There are now 53 fast food outlets in Rother at a time when waistlines are widening across the area in both adults and children.
Last month The Observer revealed that new data suggests Bexhill and the surrounding area is sitting on a ticking time bomb of health problems with the number of overweight adults and youngsters on the increase.
In fact, a mammoth 63.9 per cent of adults in Rother are considered either overweight or obese, while almost one in ten of the area’s reception class aged children are labelled obese.
That data looked at children aged between four and five and a second group aged ten and 11 and comes from a study into children’s weights in 2009/10 and 2011/12.
And the study found eight per cent (166) of the 2,071 children in the first category were found to obese while that figure jumped to 18.5 per cent (405 of 2,195) by school year six.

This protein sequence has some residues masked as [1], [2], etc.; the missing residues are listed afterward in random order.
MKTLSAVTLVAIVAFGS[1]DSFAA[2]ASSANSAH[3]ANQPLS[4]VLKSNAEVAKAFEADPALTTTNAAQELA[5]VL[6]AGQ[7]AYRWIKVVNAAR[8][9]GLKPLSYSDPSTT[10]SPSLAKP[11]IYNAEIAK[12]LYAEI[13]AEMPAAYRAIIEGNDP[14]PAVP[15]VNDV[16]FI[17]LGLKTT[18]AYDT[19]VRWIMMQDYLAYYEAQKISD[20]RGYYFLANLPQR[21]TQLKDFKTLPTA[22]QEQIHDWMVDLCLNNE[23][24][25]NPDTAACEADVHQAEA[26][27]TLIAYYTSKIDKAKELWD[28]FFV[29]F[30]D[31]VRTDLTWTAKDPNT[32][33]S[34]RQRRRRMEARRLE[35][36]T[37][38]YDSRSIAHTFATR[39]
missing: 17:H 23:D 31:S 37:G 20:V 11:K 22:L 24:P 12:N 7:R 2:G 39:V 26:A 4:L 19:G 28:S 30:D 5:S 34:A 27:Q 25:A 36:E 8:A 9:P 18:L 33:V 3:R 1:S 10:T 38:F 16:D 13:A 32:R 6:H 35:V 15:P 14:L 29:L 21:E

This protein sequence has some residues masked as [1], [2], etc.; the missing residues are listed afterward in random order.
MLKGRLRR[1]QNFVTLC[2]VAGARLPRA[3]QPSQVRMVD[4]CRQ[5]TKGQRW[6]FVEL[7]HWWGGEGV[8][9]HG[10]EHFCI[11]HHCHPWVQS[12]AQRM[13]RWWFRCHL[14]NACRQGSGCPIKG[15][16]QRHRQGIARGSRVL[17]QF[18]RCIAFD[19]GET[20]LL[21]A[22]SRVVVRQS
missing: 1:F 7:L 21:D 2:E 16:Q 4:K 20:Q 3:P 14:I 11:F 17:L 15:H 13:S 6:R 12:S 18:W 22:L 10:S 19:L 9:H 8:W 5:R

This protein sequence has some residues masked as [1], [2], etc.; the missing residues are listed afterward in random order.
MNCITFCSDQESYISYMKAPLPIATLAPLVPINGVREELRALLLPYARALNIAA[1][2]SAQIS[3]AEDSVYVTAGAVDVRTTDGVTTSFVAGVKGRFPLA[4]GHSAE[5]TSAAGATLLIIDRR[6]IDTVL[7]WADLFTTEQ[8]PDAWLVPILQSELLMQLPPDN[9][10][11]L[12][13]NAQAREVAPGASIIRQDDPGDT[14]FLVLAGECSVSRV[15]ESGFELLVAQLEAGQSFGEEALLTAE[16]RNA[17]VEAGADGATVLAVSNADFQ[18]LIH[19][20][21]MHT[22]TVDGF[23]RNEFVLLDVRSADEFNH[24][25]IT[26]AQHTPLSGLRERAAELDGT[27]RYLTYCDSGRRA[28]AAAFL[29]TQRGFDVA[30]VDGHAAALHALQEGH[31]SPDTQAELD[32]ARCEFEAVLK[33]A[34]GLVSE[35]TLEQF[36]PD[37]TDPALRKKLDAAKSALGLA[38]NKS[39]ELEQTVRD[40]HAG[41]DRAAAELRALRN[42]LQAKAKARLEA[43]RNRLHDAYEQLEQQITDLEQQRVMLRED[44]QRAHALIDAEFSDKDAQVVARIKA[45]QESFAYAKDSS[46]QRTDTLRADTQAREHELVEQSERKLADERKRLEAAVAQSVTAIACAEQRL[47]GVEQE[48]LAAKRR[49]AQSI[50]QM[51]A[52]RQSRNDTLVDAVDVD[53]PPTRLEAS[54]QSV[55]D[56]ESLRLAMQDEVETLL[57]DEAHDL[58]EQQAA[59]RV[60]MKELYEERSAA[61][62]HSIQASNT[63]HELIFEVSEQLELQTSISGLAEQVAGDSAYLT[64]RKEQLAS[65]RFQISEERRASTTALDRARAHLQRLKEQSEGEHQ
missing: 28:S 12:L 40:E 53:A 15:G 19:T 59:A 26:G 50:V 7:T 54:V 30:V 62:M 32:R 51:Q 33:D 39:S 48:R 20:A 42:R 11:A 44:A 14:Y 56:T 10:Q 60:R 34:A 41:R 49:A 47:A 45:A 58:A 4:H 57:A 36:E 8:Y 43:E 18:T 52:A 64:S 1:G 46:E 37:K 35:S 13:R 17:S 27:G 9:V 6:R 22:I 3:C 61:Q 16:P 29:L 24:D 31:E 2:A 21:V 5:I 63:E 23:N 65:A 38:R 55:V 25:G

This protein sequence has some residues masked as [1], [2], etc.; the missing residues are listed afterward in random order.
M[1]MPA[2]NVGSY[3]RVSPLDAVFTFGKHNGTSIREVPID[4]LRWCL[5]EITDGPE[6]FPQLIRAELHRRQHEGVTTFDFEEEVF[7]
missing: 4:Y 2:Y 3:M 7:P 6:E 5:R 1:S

New data uncovered this week show Rother now boasts 53 fast food outlets, with some commentators nationally suggesting a link between the availability of junk food and the country’s increasing obesity problems.
The research by Public Health England looked at the cities, towns and election wards across the country – counting the number of fast food outlets and working out a rate per 100,000 residents.
Rother, with 53 per 100,000, actually lags behind other local areas. Eastbourne has 94.7 outlets per 100,000, Hastings 112, Wealden 63.6 and Brighton and Hove 121.6.
Recent studies in America have suggested the link between fast food outlets and obesity is perhaps not as prominent as initially thought. Brighton and Hove has the highest level of outlets per 100,000 but among the lowest level of adults who are tagged overweight or obese at just 49 per cent.
Public Health England concluded current research into the link between food availability and obesity is still relatively undeveloped but said there was a strong association between deprivation and the density of fast food outlets.